430 HTC

Boating - - CERTIFIED TESTS - —Chris Caswell

Crea­ture com­forts? Cruis­abil­ity? Fam­i­lyfriendly? Check, check and check.

CClearly de­signed by Darth Vader’s naval ar­chi­tect, the Galeon 430 HTC (Hard­top Coupe) is a de­light. Swoopy black-and-white ex­te­rior styling is matched on the in­te­rior by a helm ev­i­dently nicked di­rectly from Vader’s flag­ship, com­plete with a mez­za­nine style raised plat­form. Sur­rounded by a stain­less-steel rail, it pro­vides the skip­per with not only su­perb all-around vis­i­bil­ity but also the chance to growl, “I will show you the true na­ture of the Force!”

Most gal­leys are ei­ther up (in the salon) or down (out of sight be­low), but the Galeon has a sort-of-up gal­ley. It’s ac­tu­ally in a sunny atrium un­der the huge wind­shield,

so it doesn’t take up salon space be­cause, re­ally, you prob­a­bly don’t spend enough time cook­ing to waste a big chunk of salon. On the Galeon, the semi down gal­ley lets the cook stay in the con­ver­sa­tion and makes it easy to pass munchies to Darth at the helm or to the Wook­ies at the salon dinette. Points for big hull win­dows, large counter space, in­clud­ing a cover over the dou­ble stain­lesssteel sink, and clever stowage in ev­ery nook. Cook-friendly good­ies in­clude a two-burner Kenyon cook­top, un­der­counter mi­crowave/con­vec­tion oven, and full-height fridge.

The mas­ter state­room has a king-size berth (ac­tu­ally 2 inches wider than a king in the mid­dle), and Galeon thought­fully pro­vides a full-height hang­ing locker that doesn’t rum­ple the bot­tom half of your cloth­ing. Big win­dows on each side of the cabin have open­ing ports for fresh air, plus an over­head hatch. The spa­cious en-suite head fea­tures a ves­sel sink as well as a full­size stall shower — ahh, lux­ury — with an in­tri­cate Euro-style

con­trol panel that prob­a­bly comes with its own man­ual.

Tucked aft, the guest cabin with twins that eas­ily con­vert into a queen-size berth will prove suitable for ei­ther a fam­ily with kids or a week­end­ing cou­ple. This cabin boasts full­stand­ing head­room and a full-height bu­reau for stowage. Find the day-head with shower just for­ward to serve the guest cabin. An optional third-cabin ver­sion is avail­able but, frankly, this is cave­like and low.

The salon basks in bright­ness with an over­size open­ing sun­roof and tinted moon­roof, and even the cock­pit over­hang has a moon­roof. The set­tee is to port with a large dinette op­po­site, and the three-piece slid­ing cock­pit doors dis­ap­pear be­hind the dinette. Galeon gets points for a high stan­dard of fin­ish from the di­a­mond-pat­tern up­hol­stery to the suede-cov­ered walls.

The raised helm, which has full-stand­ing head­room, is ar­ranged to suit the cap­tain of Darth’s Star De­stroyer and is in nonglare black (of course) with a pair of Ray­ma­rine 22-inch screens up top, then a layer for the Volvo Penta en­gine mon­i­tor and the Galeon-pro­pri­etary mon­i­tor that shows lights on an out­line of the 430 for ev­ery sys­tem in use. A row of well-la­beled rocker switches and a Side-Power bowthruster lever com­plete the dash pack­age.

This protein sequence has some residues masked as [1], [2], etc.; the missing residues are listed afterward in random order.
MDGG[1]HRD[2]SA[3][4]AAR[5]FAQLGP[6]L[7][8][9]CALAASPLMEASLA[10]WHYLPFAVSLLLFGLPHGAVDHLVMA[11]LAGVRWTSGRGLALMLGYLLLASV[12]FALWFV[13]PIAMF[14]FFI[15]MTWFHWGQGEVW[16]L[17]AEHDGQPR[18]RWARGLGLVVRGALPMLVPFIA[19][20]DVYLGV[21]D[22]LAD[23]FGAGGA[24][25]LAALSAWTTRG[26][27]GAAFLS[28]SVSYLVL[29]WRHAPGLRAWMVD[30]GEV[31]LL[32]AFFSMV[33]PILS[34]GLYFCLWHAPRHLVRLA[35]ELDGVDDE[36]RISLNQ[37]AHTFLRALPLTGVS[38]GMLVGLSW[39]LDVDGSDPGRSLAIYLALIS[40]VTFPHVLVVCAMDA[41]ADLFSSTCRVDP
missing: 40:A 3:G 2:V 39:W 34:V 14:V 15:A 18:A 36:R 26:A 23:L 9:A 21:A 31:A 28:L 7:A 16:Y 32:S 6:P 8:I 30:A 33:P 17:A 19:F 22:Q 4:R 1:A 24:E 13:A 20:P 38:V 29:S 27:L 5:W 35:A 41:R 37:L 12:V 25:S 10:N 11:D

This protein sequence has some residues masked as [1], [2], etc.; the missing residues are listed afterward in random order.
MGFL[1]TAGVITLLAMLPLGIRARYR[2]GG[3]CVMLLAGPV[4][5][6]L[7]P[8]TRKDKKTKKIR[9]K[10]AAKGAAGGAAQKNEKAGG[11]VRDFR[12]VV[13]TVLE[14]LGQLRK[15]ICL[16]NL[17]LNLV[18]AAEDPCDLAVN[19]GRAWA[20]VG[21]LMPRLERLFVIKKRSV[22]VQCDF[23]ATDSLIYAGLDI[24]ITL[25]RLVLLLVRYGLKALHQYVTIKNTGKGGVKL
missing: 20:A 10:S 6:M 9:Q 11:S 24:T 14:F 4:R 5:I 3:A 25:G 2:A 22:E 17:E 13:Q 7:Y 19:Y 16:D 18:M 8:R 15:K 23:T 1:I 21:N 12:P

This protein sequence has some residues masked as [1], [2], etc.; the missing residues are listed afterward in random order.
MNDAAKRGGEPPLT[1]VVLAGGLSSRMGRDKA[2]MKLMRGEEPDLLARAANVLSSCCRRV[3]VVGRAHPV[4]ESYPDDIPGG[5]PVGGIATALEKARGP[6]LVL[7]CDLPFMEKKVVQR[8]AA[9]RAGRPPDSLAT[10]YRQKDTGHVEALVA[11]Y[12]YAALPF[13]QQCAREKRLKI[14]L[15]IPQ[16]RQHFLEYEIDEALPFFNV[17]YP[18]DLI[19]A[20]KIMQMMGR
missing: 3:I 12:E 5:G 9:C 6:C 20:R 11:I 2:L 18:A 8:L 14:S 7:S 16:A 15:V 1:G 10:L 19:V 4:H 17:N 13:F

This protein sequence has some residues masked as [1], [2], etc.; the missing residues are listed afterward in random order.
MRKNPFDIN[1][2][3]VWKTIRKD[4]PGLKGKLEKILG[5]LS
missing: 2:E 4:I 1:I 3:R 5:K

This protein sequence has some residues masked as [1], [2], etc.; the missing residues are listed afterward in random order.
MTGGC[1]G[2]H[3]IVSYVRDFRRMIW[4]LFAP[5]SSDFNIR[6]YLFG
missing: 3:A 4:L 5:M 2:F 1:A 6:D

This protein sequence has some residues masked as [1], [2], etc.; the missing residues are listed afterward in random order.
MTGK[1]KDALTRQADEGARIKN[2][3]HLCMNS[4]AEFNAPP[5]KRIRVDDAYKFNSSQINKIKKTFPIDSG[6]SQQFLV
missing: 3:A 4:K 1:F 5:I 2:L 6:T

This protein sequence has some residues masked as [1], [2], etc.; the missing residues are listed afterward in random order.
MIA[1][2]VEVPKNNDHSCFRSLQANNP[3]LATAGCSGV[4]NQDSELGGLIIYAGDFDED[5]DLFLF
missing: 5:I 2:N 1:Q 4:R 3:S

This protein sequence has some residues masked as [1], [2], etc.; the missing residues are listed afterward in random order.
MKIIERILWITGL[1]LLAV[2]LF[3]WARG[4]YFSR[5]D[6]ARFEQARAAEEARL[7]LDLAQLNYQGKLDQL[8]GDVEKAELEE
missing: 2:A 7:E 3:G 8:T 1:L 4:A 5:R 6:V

The dou­ble-wide helm seat has flip-up bol­sters and arm­rests, as well as a prop­erly po­si­tioned footrest for longer run­ning, and look­ing for­ward, the huge one-piece wind­shield is un­marred by mul­lions and cleaned by a pair of long pan­to­graphic wipers. Be­sides the er­gonomic dash, what I like about the helm is the open­ing win­dow next to the skip­per, who can lean out for a full side view when dock­ing.

Galeon also gets points for putting sea rails on nearly ev­ery coun­ter­top, un­like some builders who ap­par­ently don’t re­al­ize that boats can roll, caus­ing ev­ery­thing from sun­glasses to chart books to slide off.

The L-shaped cock­pit lounge is more flex­i­ble than a Trans­former toy, shapeshift­ing from dinette to set­tee to sun pad. Galeon im­porter MarineMax com­pletes the 430 with an ex­tra-wide (5-plus feet) hy­draulic tran­som plat­form high­lighted by clever au­to­matic stairs that un­fold as the hy­draulic plat­form is low­ered, mak­ing it safe and easy to de­scend from cock­pit level.

Im­pec­ca­bly welded stain­less-steel chocks re­cessed in each side of the cock­pit gun­wale lead to equally im­pres­sive cleats, but the clever touch is the open­ing bin with a fiber­glass lid just be­hind each cleat to stow the tail of your dock lines. No more spaghetti all over the deck.

Stan­dard power aboard the 430 HTC is a pair of Volvo Penta D6 con­ven­tional shaft diesels of 435 hp each, and our test boat sported a Fis­cher-Panda 12 kW genset tucked un­der the cock­pit. We topped out at over 35 mph (30.3 knots).

If you’re shop­ping, the Tiara 44 Sport Coupe ($903,704) is 2 feet longer, uses Volvo Penta IPS pod drives for sim­i­lar speeds, and also of­fers a two-state­room/ two-head lay­out.

The Galeon 430 HTC proves a most im­pres­sive im­port, with a num­ber of touches that are both thought­ful and sea­man­like. Put this one on your short list.

“Hey, Leia, it’s me, Luke. Grab the kids and check out this Starfighter!”

Galeon has found ev­ery nook and cranny and turned it into much ap­pre­ci­ated stowage space.

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